Results 1 to 8 of 8

Thread: Binomial expansion

  1. #1
    Super Member
    Joined
    Dec 2009
    Posts
    755

    Binomial expansion

    Find the coefficients of $\displaystyle x^7$ in the expansion of $\displaystyle (1-3x^2)(x^2-\frac{2}{x})^7$

    My attempt:

    to obtain $\displaystyle x^7$, coefficients of $\displaystyle x^5$ and $\displaystyle x^7$ have to be used.

    $\displaystyle T_{r+1}= (7Cr)(x^2)^{7-r}(\frac{-2}{x})^r$

    therefore, $\displaystyle 2(7-r)+(-r)=5$
    $\displaystyle r=3$


    OR $\displaystyle 2(7-r)+(-r)=5$
    $\displaystyle r= 2(\frac{1}{3})$

    Puzzled at arriving at $\displaystyle 2\frac{1}{3}$ for $\displaystyle r$.
    Follow Math Help Forum on Facebook and Google+

  2. #2
    MHF Contributor
    Joined
    Sep 2008
    From
    West Malaysia
    Posts
    1,261
    Thanks
    1
    Quote Originally Posted by Punch View Post
    Find the coefficients of $\displaystyle x^7$ in the expansion of $\displaystyle (1-3x^2)(x^2-\frac{2}{x})^7$

    My attempt:

    to obtain $\displaystyle x^7$, coefficients of $\displaystyle x^5$ and $\displaystyle x^7$ have to be used.

    $\displaystyle T_{r+1}= (7Cr)(x^2)^{7-r}(\frac{-2}{x})^r$

    therefore, $\displaystyle 2(7-r)+(-r)=5$
    $\displaystyle r=3$


    OR $\displaystyle 2(7-r)+(-r)=5$
    $\displaystyle r= 2(\frac{1}{3})$

    Puzzled at arriving at $\displaystyle 2\frac{1}{3}$ for $\displaystyle r$.
    is the answer 840 ?
    Follow Math Help Forum on Facebook and Google+

  3. #3
    Super Member
    Joined
    Dec 2009
    Posts
    755
    Quote Originally Posted by mathaddict View Post
    is the answer 840 ?
    yes it is! please show me the right way of solving it
    Follow Math Help Forum on Facebook and Google+

  4. #4
    MHF Contributor
    Joined
    Sep 2008
    From
    West Malaysia
    Posts
    1,261
    Thanks
    1
    Quote Originally Posted by Punch View Post
    yes it is! please show me the right way of solving it
    Great . Of course , we can expand the whole thing and combine terms which will produce x^7 but it would be tedious and risky so its better to use the binomial theorem :

    $\displaystyle
    (a+b)^n=\sum^{n}_{k=0} \binom{n}{k} a^{n-k}b^k
    $

    $\displaystyle
    (x^2-\frac{2}{x})^7=\sum^{n}_{k=0} \binom{7}{k}x^{14-3k}\cdot 2^k
    $

    $\displaystyle (1-3x^2)(x^2-\frac{2}{x})^7$

    $\displaystyle =\sum^{n}_{k=0} \binom{7}{k}x^{14-3k}\cdot 2^k+\sum^{n}_{k=0}\binom{7}{k} x^{16-3k}\cdot 3\cdot 2^k$

    so now lets see what values of k give 7

    14-3k=7 , k=7/3 and this cant be since k must be +ve integer

    how about 16-3k=7 , k=3 .

    its coefficient is $\displaystyle \binom{7}{3} \cdot 3 \cdot 2^3=840$
    Follow Math Help Forum on Facebook and Google+

  5. #5
    Super Member
    Joined
    Dec 2009
    Posts
    755
    I didnt quite understand "so now lets see what values of k give 7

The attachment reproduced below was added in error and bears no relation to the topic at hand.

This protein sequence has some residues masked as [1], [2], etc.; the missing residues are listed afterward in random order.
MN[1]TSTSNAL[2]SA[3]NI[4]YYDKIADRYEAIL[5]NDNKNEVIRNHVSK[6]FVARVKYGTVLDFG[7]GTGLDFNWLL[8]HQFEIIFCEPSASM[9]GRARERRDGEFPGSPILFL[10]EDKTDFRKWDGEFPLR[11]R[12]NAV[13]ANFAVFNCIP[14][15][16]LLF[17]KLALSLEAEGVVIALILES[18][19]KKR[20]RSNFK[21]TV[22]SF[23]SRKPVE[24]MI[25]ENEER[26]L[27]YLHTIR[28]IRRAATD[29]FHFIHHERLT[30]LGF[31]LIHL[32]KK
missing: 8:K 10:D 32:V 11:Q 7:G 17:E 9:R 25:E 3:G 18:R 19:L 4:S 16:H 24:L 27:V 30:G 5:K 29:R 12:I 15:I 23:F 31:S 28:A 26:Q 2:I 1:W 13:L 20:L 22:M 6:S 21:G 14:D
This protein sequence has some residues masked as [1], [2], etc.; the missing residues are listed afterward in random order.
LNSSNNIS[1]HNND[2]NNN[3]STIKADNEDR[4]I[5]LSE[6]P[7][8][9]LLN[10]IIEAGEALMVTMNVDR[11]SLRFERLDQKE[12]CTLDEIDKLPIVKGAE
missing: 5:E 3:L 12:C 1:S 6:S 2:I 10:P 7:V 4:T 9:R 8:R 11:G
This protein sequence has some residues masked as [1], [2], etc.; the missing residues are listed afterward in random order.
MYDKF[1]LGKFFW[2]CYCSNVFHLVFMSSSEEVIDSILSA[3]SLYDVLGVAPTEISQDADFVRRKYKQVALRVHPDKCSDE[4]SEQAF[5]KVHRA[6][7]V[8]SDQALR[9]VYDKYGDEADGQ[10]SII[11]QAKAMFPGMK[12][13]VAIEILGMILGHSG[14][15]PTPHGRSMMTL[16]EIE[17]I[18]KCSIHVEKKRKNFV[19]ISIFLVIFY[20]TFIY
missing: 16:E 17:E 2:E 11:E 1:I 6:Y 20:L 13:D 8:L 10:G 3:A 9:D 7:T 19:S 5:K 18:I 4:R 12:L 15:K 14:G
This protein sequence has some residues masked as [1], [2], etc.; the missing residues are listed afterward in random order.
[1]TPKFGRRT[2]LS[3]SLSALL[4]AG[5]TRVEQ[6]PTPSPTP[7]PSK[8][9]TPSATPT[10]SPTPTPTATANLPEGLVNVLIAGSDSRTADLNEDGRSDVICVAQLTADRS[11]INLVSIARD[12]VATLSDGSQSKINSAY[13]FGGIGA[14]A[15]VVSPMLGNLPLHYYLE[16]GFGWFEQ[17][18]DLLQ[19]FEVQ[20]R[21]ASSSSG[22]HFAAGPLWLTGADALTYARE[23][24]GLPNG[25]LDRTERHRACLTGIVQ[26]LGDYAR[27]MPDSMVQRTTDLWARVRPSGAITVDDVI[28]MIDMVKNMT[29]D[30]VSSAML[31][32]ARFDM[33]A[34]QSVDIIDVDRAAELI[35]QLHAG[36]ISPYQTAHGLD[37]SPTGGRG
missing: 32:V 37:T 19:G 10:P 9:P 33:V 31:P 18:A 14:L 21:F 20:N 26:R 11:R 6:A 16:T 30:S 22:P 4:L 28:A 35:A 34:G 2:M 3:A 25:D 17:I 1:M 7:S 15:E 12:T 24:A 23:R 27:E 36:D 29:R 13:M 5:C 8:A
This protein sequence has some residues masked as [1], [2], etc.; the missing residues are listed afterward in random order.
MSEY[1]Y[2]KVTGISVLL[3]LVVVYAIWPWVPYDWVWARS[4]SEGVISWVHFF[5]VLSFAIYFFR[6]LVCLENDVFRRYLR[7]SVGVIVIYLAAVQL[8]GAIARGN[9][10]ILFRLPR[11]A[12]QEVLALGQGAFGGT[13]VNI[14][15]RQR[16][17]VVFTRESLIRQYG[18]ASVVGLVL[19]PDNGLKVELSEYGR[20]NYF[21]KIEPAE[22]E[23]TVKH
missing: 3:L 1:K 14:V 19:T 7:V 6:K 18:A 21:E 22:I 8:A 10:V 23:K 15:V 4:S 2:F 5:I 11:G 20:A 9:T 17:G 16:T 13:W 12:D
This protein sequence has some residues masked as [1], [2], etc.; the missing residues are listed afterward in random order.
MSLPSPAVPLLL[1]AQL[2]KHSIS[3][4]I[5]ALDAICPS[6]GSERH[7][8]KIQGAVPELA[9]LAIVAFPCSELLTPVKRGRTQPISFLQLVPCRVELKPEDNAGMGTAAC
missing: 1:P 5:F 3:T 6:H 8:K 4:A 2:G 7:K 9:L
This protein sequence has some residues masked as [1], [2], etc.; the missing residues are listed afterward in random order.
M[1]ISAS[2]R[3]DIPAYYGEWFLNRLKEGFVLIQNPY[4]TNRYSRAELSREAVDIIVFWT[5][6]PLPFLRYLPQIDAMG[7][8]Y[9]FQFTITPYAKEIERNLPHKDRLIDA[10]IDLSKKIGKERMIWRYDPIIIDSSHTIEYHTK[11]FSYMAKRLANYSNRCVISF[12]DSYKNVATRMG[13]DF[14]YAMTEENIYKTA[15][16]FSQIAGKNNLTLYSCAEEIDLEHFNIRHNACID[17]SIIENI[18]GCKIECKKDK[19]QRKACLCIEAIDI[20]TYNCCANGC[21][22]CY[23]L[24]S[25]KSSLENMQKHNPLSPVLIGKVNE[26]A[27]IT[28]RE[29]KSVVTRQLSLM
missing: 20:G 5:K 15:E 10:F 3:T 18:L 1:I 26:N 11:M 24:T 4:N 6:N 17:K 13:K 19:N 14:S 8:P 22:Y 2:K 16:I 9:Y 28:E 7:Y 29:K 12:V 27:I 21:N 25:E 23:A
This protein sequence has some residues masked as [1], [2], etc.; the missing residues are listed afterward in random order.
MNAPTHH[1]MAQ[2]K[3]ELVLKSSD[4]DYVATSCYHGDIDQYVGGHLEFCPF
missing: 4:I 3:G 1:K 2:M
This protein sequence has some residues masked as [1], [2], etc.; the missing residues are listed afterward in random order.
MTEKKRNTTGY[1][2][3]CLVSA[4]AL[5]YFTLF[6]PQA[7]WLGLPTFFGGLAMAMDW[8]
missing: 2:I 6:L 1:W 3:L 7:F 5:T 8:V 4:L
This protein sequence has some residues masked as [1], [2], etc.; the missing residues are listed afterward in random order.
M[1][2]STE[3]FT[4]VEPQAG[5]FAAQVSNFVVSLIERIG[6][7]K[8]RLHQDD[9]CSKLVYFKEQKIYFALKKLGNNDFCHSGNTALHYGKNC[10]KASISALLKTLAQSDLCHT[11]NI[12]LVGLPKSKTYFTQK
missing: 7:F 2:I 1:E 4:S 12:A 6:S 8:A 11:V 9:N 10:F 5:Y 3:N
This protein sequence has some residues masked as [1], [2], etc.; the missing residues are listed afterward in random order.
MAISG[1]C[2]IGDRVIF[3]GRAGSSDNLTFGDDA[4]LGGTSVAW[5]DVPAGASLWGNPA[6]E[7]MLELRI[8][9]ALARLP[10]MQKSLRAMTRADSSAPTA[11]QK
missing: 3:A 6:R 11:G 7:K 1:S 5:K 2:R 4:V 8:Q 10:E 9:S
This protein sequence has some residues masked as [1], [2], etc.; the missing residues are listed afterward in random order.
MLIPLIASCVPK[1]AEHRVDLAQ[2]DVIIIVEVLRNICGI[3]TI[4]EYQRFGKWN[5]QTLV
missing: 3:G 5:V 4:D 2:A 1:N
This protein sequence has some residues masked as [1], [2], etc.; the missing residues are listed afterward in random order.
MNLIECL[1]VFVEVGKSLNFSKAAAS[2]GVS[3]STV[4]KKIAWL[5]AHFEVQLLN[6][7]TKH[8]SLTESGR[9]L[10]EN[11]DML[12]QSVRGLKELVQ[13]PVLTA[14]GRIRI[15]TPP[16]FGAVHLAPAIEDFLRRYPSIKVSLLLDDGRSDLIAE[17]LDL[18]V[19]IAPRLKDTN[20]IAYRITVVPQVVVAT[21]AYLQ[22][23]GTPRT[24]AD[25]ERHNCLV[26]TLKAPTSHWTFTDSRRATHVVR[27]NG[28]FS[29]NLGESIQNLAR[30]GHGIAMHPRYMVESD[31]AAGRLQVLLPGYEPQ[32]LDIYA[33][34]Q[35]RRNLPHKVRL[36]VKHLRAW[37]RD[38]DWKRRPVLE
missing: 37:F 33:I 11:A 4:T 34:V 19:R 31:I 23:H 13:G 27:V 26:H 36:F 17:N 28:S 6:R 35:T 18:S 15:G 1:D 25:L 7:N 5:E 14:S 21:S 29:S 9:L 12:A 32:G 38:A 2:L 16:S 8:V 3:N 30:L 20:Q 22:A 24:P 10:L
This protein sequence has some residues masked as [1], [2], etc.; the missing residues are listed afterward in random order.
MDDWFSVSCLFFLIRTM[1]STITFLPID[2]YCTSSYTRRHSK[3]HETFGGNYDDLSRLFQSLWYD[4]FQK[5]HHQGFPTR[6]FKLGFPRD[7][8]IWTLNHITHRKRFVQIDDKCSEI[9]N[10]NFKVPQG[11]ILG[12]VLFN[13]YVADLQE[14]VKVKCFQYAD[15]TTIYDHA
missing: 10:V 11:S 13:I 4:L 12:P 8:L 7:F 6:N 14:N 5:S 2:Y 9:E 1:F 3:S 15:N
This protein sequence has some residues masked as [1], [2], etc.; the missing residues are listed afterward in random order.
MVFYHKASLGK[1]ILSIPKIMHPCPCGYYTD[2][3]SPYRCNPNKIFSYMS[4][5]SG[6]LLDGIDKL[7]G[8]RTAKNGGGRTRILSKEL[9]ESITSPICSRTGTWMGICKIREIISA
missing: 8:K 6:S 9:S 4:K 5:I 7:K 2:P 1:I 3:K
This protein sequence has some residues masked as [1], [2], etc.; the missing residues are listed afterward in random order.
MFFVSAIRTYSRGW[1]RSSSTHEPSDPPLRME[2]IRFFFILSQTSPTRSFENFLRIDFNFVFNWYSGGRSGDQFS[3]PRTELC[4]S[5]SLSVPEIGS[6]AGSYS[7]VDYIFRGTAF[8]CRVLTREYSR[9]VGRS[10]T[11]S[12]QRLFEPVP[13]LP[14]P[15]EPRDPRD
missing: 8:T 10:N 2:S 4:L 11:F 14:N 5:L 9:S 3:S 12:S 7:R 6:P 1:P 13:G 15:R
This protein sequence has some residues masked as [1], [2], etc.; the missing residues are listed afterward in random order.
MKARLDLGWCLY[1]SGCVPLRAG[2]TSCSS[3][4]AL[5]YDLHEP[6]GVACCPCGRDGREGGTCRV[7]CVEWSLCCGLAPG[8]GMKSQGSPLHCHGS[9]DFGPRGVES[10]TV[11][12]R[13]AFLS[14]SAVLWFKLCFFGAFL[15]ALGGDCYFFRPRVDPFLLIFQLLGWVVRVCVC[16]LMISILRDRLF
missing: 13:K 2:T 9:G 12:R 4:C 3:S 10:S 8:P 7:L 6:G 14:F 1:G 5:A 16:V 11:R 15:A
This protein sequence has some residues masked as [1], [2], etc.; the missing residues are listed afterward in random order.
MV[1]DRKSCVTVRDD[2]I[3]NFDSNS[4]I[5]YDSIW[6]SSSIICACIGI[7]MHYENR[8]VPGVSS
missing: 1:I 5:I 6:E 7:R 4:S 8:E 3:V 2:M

14-3k=7 , k=7/3 and this cant be since k must be +ve integer

    how about 16-3k=7 , k=3 ."

    Does this shows that if the value of r is not a whole number, we have to round the number off and see if the power of x is what we are after?
    Follow Math Help Forum on Facebook and Google+

  6. #6
    MHF Contributor
    Joined
    Dec 2009
    Posts
    3,120
    Thanks
    4
    Quote Originally Posted by Punch View Post
    Find the coefficients of $\displaystyle x^7$ in the expansion of $\displaystyle (1-3x^2)(x^2-\frac{2}{x})^7$

    My attempt:

    to obtain $\displaystyle x^7$, coefficients of $\displaystyle x^5$ and $\displaystyle x^7$ have to be used.

    $\displaystyle \color{blue}x^0$ and $\displaystyle \color{blue}x^7$, $\displaystyle \color{blue}x^2$ and $\displaystyle \color{blue}x^5$

    $\displaystyle T_{r+1}= (7Cr)(x^2)^{7-r}(\frac{-2}{x})^r$

    the above is fine if you recognise that there is no $\displaystyle \color{blue}x^7$ term when you multiply the binomial expansion by 1

    $\displaystyle \color{blue}x^{14-2r}x^{-r}=x^{14-3r}=x^7$ has no natural solution


    Then the $\displaystyle \color{blue}x^7$ term is obtained by multiplying the binomial expansion by $\displaystyle \color{blue}-3x^2$


    therefore, $\displaystyle 2(7-r)+(-r)=5$
    $\displaystyle r=3$


    OR $\displaystyle 2(7-r)+(-r)=5$
    $\displaystyle r= 2(\frac{1}{3})$ you should have 14-2r-r=14-3r=5, 3r=14-5=9

    Puzzled at arriving at $\displaystyle 2\frac{1}{3}$ for $\displaystyle r$.
    check your 2nd last line simplification again

    .
    Follow Math Help Forum on Facebook and Google+

  7. #7
    Super Member
    Joined
    Dec 2009
    Posts
    755
    alright so can i conclude that I only have to use the term coefficient of x^5 since there is no x^7 term
    Follow Math Help Forum on Facebook and Google+

  8. #8
    MHF Contributor
    Joined
    Dec 2009
    Posts
    3,120
    Thanks
    4
    Quote Originally Posted by Punch View Post
    alright so can i conclude that I only have to use the term coefficient of x^5 since there is no x^7 term
    Yes, it boils down to finding the $\displaystyle x^5$ term of the binomial.

    Then the coefficient of $\displaystyle x^7$ is $\displaystyle -3(coefficient\ of\ x^5\ from\ the\ binomial\ expansion)$

    This is a shortcut to multiplying out all the terms independently,
    if you only want a single term of the entire expansion of the factors.
    Follow Math Help Forum on Facebook and Google+

Similar Math Help Forum Discussions

  1. Binomial expansion
    Posted in the Pre-Calculus Forum
    Replies: 2
    Last Post: Jun 26th 2011, 09:55 AM
  2. [SOLVED] Binomial expansion
    Posted in the Algebra Forum
    Replies: 14
    Last Post: Oct 17th 2010, 09:45 AM
  3. Binomial expansion help
    Posted in the Algebra Forum
    Replies: 2
    Last Post: Jun 3rd 2009, 06:35 AM
  4. Replies: 6
    Last Post: May 1st 2009, 11:37 AM
  5. Binomial Expansion?
    Posted in the Algebra Forum
    Replies: 2
    Last Post: Jan 15th 2009, 02:35 PM

Search Tags


/mathhelpforum @mathhelpforum